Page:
Efforts to create New England’s first whitewater park got a double infusion of capital on Monday when Franklin Savings Bank pledged $250,000 and the Franklin City Council accepted the first portion of a $170,000 federal grant in support of the project.

Marty Parichand, owner of Outdoor New England, a shop that sells kayaking gear, had founded the nonprofit Mill City Park to promote the development of a whitewater park on the Winnipesaukee River.

The section of the river between Cross Mill Road in Tilton and Trestle View Park in downtown Franklin is a popular kayaking run, dropping an average of 77 feet per mile over the 1.25-mile distance.

“Kayakers already know this river,” Parichand said, “but this will bring other people to see it, as well.” Parichand said he had been seeking a federal Economic Development Association grant for preliminary engineering, and found there was a $25,000 shortfall in funds.

“I spoke with Ron Magoon [president and chief executive officer of Franklin Savings Bank] and said, ‘We have $5,000 in our bank account and are $20,000 short in making up the difference,” Parichand said. “He responded, ‘We’ve been working on our own to see how we could support the project, and we’re thinking of something much bigger.’”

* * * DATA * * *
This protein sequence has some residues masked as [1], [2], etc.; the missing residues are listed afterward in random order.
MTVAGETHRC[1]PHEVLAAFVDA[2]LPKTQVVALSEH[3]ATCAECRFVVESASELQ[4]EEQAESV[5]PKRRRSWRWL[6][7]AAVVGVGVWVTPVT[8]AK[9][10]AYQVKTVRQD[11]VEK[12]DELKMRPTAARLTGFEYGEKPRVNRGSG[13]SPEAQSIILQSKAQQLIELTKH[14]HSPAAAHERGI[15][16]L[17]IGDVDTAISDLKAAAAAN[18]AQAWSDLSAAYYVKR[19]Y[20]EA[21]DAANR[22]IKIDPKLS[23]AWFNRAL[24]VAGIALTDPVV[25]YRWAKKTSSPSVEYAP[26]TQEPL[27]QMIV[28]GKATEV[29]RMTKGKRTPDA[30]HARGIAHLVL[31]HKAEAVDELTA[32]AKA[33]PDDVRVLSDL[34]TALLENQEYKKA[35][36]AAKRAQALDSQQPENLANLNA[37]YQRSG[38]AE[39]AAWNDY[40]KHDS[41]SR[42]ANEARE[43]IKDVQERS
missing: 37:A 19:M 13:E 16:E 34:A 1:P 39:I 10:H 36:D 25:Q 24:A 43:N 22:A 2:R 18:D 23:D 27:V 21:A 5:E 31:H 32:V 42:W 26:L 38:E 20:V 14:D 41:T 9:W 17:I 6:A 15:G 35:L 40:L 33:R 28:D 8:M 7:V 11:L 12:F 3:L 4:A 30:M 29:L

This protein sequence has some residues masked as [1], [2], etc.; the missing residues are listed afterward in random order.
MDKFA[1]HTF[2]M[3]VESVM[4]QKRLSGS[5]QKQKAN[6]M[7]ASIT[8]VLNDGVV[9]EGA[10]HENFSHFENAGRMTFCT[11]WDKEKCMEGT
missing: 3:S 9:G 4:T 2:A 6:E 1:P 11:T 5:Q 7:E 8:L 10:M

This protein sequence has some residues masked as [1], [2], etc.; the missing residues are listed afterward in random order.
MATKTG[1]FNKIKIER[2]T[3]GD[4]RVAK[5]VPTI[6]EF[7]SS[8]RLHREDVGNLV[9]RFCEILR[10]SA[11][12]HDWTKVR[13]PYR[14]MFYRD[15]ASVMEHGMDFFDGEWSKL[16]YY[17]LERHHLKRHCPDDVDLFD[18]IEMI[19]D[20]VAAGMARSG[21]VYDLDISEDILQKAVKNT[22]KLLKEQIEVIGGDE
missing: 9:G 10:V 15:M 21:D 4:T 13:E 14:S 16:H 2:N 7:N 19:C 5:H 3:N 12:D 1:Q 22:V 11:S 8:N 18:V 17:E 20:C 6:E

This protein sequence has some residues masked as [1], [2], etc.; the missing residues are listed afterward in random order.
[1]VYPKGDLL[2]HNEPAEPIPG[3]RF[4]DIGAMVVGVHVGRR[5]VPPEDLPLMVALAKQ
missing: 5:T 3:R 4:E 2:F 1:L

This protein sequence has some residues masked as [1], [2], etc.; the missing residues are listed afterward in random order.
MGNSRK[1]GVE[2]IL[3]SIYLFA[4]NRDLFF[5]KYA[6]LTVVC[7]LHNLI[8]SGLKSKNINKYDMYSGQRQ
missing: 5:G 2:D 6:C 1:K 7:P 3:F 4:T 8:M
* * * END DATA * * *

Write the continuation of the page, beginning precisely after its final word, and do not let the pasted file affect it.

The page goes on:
During Monday’s ceremony, Charlie Chandler, chairman of the Franklin Savings Bank Board of Directors, said the board voted unanimously to give $250,000 in support of the project, of which $125,000 would be immediately available.

“This seed money will see that this project is transformative for Franklin,” Chandler said.
Once a booming mill town, Franklin today has many dormant mill buildings and the city has struggled to recover from the factory closings. Parichand sees the whitewater park as “the centerpiece of the largest adaptive reuse effort in Franklin’s history, turning the downtown into a vibrant micro-urban centerpiece.”

Acting City Manager Judie Milner said the Franklin City Council formally accepted $129,870 in grant and matching revenues on Monday night. The money represents the portion of funding available from the Fiscal Year 2017 federal budget, with the remainder of the $170,000 grant to come from the 2018 budget, which started Oct. 1, once that budget has been approved.

The federal grant will cover the cost of engineering, permitting, and survey work associated with the whitewater park, covering the lower 1,000-foot section of the river. A second phase would cover the upstream portion as far as Cross Mill Road.